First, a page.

Practical advice from section on serenity, from The Thinking Eye, a book/film which I might finish in 2015. pic.twitter.com/myHRRQOyd1
— Edward Tufte (@EdwardTufte) December 26, 2014
Edward Tufte is a statistician, professor at Yale University and is most known for his data visualization and information design work.
What does it say that this article was one of the most shared New York Times posts?
If you want to be more productive and creative, and to have more energy, the science dictates that you should partition your day into project periods. Your social networking should be done during a designated time, not as constant interruptions to your day.
Email, too, should be done at designated times. An email that you know is sitting there, unread, may sap attentional resources as your brain keeps thinking about it, distracting you from what you’re doing. What might be in it? Who’s it from? Is it good news or bad news? It’s better to leave your email program off than to hear that constant ping and know that you’re ignoring messages.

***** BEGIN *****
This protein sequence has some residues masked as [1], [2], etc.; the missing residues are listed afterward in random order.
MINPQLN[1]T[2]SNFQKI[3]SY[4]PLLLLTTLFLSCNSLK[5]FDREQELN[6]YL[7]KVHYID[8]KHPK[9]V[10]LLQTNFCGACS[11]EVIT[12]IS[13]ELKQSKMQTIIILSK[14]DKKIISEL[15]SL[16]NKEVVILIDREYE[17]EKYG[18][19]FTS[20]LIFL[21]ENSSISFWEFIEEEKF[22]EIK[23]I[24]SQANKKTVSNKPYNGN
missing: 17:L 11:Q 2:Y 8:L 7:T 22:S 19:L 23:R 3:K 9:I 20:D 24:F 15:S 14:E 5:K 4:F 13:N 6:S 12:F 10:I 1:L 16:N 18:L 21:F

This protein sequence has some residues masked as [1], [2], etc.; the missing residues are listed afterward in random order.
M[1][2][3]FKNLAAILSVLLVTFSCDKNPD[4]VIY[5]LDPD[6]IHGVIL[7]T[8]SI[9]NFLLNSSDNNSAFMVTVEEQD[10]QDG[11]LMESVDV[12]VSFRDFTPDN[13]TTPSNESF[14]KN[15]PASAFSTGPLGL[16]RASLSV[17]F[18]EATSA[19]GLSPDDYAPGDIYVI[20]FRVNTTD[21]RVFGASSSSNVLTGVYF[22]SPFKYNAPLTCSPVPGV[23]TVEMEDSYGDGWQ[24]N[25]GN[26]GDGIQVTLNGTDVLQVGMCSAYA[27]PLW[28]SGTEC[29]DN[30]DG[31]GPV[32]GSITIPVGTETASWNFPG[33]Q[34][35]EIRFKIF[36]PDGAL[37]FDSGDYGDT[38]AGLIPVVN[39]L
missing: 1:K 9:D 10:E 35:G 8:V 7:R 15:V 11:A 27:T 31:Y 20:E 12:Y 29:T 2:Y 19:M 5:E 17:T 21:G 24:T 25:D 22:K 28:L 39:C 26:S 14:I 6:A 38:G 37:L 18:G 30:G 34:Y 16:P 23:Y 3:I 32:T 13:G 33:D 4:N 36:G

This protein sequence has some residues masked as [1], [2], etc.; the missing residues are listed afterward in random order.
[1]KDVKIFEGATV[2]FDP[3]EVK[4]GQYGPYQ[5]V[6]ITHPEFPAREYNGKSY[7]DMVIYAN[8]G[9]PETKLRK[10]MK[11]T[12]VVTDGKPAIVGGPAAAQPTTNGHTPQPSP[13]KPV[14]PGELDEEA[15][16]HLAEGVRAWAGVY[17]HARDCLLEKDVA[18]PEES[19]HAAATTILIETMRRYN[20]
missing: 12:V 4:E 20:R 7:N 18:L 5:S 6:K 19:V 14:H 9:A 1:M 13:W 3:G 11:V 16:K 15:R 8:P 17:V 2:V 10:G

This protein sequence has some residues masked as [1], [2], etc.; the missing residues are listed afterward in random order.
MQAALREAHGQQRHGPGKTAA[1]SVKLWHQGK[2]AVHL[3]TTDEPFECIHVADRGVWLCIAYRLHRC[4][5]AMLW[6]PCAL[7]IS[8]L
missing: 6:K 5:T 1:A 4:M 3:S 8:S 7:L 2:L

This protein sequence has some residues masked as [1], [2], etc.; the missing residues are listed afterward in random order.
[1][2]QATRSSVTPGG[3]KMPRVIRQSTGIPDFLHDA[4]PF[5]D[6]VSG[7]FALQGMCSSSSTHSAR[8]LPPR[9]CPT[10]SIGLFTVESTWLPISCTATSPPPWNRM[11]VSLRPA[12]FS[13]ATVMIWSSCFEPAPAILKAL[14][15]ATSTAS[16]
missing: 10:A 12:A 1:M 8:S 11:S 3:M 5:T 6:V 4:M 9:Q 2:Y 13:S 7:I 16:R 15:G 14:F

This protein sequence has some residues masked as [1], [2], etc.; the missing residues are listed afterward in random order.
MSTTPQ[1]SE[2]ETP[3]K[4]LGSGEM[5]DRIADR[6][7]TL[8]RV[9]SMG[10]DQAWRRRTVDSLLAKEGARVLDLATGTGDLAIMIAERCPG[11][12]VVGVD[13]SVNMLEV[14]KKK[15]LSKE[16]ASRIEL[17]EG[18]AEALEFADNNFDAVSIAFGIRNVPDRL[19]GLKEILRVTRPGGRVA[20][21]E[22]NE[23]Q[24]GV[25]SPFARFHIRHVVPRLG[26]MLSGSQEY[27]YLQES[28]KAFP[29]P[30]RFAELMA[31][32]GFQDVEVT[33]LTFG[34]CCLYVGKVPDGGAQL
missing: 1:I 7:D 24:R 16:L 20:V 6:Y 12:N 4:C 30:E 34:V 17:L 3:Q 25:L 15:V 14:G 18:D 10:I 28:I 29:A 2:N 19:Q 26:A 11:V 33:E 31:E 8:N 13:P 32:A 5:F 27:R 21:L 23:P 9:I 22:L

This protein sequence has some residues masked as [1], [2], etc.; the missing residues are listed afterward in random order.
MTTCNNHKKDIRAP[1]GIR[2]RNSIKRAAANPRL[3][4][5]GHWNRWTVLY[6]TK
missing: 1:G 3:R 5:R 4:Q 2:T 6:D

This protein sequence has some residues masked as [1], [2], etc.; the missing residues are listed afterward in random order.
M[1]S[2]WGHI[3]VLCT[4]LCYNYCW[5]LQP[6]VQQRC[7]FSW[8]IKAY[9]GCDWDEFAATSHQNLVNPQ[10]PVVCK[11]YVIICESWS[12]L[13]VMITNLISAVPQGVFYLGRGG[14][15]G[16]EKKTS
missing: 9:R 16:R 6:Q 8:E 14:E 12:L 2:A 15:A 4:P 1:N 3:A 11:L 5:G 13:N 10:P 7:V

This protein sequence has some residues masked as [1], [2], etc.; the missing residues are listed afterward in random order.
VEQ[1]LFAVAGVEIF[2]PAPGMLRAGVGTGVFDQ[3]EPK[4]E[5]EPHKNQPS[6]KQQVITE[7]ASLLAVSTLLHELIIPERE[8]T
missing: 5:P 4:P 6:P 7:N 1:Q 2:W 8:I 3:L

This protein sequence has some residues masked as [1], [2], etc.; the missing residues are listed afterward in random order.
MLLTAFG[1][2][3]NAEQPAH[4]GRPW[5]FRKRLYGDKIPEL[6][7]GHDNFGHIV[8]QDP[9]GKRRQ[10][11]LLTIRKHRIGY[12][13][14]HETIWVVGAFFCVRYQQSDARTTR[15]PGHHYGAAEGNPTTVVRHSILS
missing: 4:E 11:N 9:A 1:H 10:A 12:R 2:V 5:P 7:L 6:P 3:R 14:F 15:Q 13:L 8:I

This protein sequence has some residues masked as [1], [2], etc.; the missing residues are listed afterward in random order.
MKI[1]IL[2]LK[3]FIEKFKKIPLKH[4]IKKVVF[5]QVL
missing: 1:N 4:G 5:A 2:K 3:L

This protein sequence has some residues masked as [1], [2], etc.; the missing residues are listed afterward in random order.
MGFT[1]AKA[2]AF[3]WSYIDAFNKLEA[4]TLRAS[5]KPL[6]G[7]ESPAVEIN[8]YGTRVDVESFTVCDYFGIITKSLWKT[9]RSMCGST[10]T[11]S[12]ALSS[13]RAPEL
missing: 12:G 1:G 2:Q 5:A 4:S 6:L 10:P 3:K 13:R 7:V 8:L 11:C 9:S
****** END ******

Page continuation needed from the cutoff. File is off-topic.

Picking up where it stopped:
Increasing creativity will happen naturally as we tame the multitasking and immerse ourselves in a single task for sustained periods of, say, 30 to 50 minutes. Several studies have shown that a walk in nature or listening to music can trigger the mind-wandering mode. This acts as a neural reset button, and provides much needed perspective on what you’re doing.